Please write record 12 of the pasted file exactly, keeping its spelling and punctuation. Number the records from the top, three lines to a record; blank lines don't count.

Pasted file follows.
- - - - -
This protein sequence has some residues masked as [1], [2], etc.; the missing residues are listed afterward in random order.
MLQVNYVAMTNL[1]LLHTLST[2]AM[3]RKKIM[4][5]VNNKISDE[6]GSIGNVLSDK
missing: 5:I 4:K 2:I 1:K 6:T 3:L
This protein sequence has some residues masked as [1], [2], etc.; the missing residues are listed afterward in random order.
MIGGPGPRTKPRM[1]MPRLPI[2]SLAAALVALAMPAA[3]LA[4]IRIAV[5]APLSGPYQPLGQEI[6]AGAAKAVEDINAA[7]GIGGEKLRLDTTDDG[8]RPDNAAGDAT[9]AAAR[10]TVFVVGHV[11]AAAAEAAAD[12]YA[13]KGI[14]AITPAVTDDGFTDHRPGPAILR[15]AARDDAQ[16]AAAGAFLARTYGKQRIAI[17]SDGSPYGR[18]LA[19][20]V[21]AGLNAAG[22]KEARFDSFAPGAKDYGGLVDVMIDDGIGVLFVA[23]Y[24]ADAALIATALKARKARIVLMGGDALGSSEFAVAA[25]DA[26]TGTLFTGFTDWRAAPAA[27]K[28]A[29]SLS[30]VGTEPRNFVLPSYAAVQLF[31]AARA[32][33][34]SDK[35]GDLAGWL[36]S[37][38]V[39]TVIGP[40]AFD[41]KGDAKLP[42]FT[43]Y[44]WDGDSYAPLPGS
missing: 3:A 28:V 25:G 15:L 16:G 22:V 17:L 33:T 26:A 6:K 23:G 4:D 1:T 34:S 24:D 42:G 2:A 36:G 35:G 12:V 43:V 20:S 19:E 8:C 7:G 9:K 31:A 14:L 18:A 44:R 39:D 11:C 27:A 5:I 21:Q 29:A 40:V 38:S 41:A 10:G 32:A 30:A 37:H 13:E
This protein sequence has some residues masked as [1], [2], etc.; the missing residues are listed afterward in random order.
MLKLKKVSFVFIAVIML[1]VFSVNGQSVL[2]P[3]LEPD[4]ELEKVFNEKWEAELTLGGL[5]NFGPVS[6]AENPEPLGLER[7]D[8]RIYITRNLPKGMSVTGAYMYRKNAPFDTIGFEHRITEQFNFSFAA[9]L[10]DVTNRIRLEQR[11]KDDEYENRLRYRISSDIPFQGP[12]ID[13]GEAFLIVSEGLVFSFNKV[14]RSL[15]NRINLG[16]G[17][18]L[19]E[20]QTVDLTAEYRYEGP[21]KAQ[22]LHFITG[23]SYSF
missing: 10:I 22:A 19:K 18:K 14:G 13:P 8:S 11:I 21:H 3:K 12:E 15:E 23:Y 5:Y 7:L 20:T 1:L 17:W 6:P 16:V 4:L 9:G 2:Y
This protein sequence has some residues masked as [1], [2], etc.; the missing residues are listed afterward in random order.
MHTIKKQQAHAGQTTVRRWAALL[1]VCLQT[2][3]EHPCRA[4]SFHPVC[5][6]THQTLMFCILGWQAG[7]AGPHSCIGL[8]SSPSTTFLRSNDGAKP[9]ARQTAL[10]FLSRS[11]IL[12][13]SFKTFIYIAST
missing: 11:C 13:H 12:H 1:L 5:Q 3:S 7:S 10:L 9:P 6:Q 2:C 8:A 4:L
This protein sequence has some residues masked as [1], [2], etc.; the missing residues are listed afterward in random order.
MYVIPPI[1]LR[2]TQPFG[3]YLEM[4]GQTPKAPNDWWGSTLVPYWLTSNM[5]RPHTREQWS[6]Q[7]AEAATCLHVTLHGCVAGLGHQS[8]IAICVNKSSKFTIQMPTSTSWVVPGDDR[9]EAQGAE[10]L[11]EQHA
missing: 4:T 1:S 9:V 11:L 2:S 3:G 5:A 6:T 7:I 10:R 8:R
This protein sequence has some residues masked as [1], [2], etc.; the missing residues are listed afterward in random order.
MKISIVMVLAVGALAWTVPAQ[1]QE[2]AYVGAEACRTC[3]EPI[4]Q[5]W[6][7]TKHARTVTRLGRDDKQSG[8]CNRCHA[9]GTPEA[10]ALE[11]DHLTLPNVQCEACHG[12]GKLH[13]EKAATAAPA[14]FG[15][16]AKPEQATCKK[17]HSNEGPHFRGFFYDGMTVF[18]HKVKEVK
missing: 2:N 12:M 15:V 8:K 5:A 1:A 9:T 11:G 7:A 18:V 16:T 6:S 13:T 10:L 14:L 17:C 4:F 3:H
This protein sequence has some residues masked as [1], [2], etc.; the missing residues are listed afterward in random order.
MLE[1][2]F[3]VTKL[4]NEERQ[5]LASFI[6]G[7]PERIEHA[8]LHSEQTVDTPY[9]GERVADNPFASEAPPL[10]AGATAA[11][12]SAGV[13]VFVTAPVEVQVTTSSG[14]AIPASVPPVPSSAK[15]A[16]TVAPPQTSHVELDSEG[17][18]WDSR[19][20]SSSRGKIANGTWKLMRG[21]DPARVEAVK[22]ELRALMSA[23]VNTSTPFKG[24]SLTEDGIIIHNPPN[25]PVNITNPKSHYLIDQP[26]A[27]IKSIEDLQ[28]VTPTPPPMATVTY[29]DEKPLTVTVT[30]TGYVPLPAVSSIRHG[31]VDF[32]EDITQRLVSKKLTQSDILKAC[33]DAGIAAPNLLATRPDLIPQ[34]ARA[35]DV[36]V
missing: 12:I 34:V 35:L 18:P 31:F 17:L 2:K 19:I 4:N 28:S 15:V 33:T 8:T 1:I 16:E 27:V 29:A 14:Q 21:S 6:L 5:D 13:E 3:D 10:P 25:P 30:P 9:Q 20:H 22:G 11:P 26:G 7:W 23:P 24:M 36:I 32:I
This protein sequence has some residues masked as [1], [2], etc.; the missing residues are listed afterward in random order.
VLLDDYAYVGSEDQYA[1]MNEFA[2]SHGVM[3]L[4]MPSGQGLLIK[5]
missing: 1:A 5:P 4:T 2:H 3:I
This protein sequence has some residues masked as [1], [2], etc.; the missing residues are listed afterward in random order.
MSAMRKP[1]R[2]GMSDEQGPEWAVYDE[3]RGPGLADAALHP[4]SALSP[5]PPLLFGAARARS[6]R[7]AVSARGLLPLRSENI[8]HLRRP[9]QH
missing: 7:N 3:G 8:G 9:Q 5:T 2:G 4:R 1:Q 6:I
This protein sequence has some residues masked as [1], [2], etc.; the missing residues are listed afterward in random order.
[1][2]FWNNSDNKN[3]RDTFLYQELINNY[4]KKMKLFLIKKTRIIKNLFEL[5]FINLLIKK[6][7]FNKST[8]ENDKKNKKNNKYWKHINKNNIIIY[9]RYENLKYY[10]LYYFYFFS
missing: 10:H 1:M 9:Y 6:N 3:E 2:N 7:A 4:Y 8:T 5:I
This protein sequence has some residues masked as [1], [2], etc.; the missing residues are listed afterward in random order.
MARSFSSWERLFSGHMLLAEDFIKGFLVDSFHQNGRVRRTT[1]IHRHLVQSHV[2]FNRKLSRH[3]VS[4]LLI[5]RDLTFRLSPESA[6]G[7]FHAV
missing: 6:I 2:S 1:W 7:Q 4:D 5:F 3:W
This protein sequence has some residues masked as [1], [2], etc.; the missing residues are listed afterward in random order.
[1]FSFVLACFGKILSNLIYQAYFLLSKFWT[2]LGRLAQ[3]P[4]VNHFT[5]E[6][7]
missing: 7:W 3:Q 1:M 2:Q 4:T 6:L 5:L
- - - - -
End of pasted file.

This protein sequence has some residues masked as [1], [2], etc.; the missing residues are listed afterward in random order.
[1]FSFVLACFGKILSNLIYQAYFLLSKFWT[2]LGRLAQ[3]P[4]VNHFT[5]E[6][7]
missing: 7:W 3:Q 1:M 2:Q 4:T 6:L 5:L